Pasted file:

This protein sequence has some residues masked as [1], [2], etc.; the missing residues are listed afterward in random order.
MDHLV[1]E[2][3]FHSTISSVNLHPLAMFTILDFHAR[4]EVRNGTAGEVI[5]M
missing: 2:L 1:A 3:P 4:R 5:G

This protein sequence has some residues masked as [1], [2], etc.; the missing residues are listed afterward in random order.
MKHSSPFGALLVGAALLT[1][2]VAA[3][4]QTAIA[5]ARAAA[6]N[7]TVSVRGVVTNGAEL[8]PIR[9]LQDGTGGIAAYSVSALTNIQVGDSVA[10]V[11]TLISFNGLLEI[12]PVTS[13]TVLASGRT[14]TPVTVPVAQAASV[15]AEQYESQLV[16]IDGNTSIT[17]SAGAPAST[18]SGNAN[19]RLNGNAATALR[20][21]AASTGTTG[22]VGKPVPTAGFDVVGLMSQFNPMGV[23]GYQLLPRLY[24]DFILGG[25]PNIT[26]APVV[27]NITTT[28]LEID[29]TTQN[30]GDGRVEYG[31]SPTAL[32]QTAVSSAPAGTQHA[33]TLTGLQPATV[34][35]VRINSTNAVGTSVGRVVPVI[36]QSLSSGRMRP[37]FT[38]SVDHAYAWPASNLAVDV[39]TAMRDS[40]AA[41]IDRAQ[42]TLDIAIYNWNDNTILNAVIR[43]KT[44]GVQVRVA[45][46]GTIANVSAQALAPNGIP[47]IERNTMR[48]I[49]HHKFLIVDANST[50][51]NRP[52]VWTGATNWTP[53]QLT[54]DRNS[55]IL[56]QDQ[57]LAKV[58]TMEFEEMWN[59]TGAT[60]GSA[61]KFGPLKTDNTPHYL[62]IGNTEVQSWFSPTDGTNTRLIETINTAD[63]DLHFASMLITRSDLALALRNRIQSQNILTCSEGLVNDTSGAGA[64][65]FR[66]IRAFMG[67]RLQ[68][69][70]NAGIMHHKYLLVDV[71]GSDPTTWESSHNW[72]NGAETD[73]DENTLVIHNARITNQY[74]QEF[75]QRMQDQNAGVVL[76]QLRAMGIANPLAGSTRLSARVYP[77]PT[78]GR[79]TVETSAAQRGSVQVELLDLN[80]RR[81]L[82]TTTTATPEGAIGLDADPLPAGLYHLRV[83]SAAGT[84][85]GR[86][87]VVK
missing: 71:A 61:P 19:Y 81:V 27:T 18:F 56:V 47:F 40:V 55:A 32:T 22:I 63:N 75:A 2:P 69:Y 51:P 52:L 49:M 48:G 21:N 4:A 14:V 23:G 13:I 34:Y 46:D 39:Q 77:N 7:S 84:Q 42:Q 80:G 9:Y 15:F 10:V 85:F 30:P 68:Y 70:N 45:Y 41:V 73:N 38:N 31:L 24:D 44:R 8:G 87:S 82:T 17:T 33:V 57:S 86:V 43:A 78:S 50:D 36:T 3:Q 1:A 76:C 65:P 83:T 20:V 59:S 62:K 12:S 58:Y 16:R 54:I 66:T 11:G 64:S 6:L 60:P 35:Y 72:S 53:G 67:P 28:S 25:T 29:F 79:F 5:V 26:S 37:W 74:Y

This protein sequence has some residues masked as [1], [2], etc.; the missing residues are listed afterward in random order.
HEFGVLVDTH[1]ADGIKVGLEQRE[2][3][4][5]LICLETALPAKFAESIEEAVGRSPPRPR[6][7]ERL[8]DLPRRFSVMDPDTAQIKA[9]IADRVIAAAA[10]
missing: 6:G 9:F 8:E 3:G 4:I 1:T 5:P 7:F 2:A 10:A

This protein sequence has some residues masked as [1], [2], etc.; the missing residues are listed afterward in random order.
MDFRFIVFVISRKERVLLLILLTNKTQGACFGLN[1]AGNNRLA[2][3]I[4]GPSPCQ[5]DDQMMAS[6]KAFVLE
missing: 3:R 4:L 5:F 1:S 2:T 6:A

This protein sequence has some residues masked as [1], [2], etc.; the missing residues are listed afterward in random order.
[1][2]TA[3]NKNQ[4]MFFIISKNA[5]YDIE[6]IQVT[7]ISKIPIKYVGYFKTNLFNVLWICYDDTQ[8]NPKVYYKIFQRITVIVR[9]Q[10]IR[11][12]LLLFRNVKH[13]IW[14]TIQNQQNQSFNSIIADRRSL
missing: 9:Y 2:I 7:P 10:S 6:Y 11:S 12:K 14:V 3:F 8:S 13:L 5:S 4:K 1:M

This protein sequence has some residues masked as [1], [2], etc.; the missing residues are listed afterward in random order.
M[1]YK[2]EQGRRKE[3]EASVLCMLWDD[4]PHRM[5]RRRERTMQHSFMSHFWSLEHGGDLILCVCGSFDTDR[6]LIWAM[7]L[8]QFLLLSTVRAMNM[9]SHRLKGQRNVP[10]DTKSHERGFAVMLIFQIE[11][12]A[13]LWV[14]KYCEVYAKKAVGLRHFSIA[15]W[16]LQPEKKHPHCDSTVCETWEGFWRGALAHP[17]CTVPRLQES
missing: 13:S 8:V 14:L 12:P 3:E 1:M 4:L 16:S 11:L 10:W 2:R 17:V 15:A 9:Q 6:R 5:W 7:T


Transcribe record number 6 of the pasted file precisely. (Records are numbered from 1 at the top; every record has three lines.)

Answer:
This protein sequence has some residues masked as [1], [2], etc.; the missing residues are listed afterward in random order.
M[1]YK[2]EQGRRKE[3]EASVLCMLWDD[4]PHRM[5]RRRERTMQHSFMSHFWSLEHGGDLILCVCGSFDTDR[6]LIWAM[7]L[8]QFLLLSTVRAMNM[9]SHRLKGQRNVP[10]DTKSHERGFAVMLIFQIE[11][12]A[13]LWV[14]KYCEVYAKKAVGLRHFSIA[15]W[16]LQPEKKHPHCDSTVCETWEGFWRGALAHP[17]CTVPRLQES
missing: 13:S 8:V 14:L 12:P 3:E 1:M 4:L 16:S 11:L 10:W 2:R 17:V 15:A 9:Q 6:R 5:W 7:T